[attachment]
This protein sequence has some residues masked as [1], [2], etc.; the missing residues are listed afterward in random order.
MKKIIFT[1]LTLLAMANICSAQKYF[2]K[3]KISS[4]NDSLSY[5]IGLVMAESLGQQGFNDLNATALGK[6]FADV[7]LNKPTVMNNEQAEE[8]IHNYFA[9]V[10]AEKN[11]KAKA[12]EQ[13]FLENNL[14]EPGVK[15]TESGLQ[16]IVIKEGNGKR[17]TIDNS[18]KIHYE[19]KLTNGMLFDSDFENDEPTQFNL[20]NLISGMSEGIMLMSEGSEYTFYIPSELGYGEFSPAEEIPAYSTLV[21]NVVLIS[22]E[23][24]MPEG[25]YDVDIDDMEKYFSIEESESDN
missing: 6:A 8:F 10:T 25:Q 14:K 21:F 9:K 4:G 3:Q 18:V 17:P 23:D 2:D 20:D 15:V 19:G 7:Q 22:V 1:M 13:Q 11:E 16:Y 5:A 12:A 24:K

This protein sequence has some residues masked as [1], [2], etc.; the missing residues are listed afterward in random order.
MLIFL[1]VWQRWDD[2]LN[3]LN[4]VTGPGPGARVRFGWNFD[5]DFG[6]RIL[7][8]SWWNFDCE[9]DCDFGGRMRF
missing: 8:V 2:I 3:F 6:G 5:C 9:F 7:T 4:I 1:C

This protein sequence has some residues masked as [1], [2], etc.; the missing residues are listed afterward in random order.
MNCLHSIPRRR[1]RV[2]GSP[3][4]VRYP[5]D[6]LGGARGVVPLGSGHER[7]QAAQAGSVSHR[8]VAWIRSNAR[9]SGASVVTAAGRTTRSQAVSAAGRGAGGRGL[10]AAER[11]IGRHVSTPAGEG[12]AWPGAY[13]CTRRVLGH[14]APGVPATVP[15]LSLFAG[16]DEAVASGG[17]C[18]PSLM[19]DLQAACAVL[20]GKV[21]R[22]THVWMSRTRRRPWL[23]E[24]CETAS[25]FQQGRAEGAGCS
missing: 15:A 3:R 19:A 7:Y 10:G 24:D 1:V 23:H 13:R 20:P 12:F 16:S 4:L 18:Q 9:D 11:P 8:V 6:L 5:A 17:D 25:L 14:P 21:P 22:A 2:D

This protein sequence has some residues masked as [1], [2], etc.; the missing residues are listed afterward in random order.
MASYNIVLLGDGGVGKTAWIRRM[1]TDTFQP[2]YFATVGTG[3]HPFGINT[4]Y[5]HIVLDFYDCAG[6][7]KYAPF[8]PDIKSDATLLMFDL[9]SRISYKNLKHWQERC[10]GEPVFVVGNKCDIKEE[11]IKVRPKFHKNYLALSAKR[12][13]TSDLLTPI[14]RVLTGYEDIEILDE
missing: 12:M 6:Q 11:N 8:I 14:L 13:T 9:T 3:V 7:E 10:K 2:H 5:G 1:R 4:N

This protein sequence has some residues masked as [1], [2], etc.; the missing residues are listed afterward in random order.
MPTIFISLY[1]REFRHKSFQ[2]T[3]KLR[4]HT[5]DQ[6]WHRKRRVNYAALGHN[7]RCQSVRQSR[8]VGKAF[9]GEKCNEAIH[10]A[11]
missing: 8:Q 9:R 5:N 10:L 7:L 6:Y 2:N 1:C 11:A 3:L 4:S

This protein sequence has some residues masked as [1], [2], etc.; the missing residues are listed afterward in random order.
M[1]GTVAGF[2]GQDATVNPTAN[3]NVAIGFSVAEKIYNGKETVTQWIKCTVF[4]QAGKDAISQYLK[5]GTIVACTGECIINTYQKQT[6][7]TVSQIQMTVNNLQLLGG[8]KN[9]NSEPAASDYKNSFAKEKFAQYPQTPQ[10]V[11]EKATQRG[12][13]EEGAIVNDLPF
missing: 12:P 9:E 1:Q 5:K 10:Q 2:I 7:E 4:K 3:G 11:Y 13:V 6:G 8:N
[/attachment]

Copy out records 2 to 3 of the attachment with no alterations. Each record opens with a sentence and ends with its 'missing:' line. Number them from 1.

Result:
This protein sequence has some residues masked as [1], [2], etc.; the missing residues are listed afterward in random order.
MLIFL[1]VWQRWDD[2]LN[3]LN[4]VTGPGPGARVRFGWNFD[5]DFG[6]RIL[7][8]SWWNFDCE[9]DCDFGGRMRF
missing: 8:V 2:I 3:F 6:G 5:C 9:F 7:T 4:I 1:C

This protein sequence has some residues masked as [1], [2], etc.; the missing residues are listed afterward in random order.
MNCLHSIPRRR[1]RV[2]GSP[3][4]VRYP[5]D[6]LGGARGVVPLGSGHER[7]QAAQAGSVSHR[8]VAWIRSNAR[9]SGASVVTAAGRTTRSQAVSAAGRGAGGRGL[10]AAER[11]IGRHVSTPAGEG[12]AWPGAY[13]CTRRVLGH[14]APGVPATVP[15]LSLFAG[16]DEAVASGG[17]C[18]PSLM[19]DLQAACAVL[20]GKV[21]R[22]THVWMSRTRRRPWL[23]E[24]CETAS[25]FQQGRAEGAGCS
missing: 15:A 3:R 19:A 7:Y 10:G 24:D 1:V 23:H 13:R 20:P 12:F 16:S 4:L 18:Q 9:D 11:P 8:V 6:L 5:A 17:D 25:L 14:P 21:P 22:A 2:D